Successful innovation: from plan to process
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A personal definition of innovation that I regularly use is this:
Innovation is doing new things in a context of uncertainty.
By this definition, the process of innovation follows an uncertain path. You cannot know up front whether or not you will be successful.
This causes quite some discomfort for many people, teams and organisations. Our business world comes from an era of planning and execution, and most organisations still rigourously follow a planning driven approach. Yearly budget rounds, waterfall project life cycles (albeit often with a touch of iterative and incremental implementation), hiring with a focus on knowledge and expertise (but no so much on attitude), are some examples of our strong trust in planning.
And then the plan goes wrong
Something unexpected happens. What do you do? How do you react? Are you able to react? Do you have the required flexibility or agility?
We can increase the success rate of our innovation efforts by fundamentally shifting from sticking to a plan to a process of continuous and rigourous learning.
- Determine your key uncertainties. What needs to be true in order to be successful?
- Perform a test to (in)validate these needs.
- Accept the test results for what they are (instead of interpreting them in your favour) and adjust your course.
Can we then not simply plan our series of tests? Well, the act of planning is certainly useful, but we will come across so many unknown unknowns and unexpected test results along the way, that the list of key uncertainties (and certainties) will change throughout our innovation process. That’s why the iterative process of learning is much more important than the initial plan.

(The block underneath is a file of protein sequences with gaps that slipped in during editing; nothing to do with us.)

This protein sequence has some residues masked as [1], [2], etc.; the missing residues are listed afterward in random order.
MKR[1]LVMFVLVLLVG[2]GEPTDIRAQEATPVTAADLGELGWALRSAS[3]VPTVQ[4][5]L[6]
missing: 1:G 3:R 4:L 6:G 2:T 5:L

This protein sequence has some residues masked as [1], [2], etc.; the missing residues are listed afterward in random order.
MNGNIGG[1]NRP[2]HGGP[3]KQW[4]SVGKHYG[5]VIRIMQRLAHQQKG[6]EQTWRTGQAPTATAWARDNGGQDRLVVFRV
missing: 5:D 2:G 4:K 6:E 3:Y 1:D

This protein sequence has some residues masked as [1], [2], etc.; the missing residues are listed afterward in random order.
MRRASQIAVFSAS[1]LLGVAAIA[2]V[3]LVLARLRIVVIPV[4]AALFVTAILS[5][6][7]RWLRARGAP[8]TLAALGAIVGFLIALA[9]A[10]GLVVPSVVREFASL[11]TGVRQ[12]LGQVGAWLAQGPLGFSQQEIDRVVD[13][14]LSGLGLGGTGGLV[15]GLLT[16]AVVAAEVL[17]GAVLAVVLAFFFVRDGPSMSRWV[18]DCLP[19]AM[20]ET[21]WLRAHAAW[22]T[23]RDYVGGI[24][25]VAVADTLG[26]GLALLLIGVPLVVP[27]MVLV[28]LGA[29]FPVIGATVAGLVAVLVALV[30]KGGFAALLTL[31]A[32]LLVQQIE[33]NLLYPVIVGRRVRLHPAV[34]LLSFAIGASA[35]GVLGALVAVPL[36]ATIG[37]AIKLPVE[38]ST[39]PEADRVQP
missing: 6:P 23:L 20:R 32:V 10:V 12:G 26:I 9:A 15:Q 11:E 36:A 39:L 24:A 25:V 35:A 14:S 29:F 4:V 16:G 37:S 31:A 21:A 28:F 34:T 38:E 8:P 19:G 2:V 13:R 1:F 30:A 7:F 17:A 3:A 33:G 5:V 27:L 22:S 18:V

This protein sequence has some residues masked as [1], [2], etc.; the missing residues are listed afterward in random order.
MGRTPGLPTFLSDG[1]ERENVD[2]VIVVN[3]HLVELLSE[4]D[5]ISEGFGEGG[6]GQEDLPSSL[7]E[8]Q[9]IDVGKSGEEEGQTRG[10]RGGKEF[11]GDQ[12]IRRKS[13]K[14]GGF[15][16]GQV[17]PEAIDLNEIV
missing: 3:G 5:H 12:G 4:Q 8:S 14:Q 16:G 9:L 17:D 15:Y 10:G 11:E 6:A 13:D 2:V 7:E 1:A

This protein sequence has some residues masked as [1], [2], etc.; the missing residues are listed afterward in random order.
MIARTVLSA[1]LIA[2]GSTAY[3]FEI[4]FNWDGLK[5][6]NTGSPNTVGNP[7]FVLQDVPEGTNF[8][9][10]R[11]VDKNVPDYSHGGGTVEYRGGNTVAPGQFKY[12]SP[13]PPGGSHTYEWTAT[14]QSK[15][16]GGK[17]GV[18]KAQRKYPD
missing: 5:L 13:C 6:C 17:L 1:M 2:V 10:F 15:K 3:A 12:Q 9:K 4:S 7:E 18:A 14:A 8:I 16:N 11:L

This is a big mindset shift for many organisations. Take for example the concept of MVPs or minimum viable products. A lot of innovation plans contain a series of MVPs as partial products that build up towards the final product that we have in mind from the start. Then we go and build those MVPs.
Instead, we should think of every MVP as the smallest test we can perform to (in)validate our current key uncertainty.
The minimum viable product is that version of a new product which allows a team to collect the maximum amount of validated learning about customers with the least effort.
— Eric Ries in The Lean Startup
Every MVP becomes a RAT: a riskiest assumption test. We don’t put our trust in a fixed plan anymore, but rather in a learning process. Trust the process, and the results will take care of themselves.
Intrigued by the concept of RATs, and the process of continuous experimentation? Join the Babel Journey and experience it for yourself!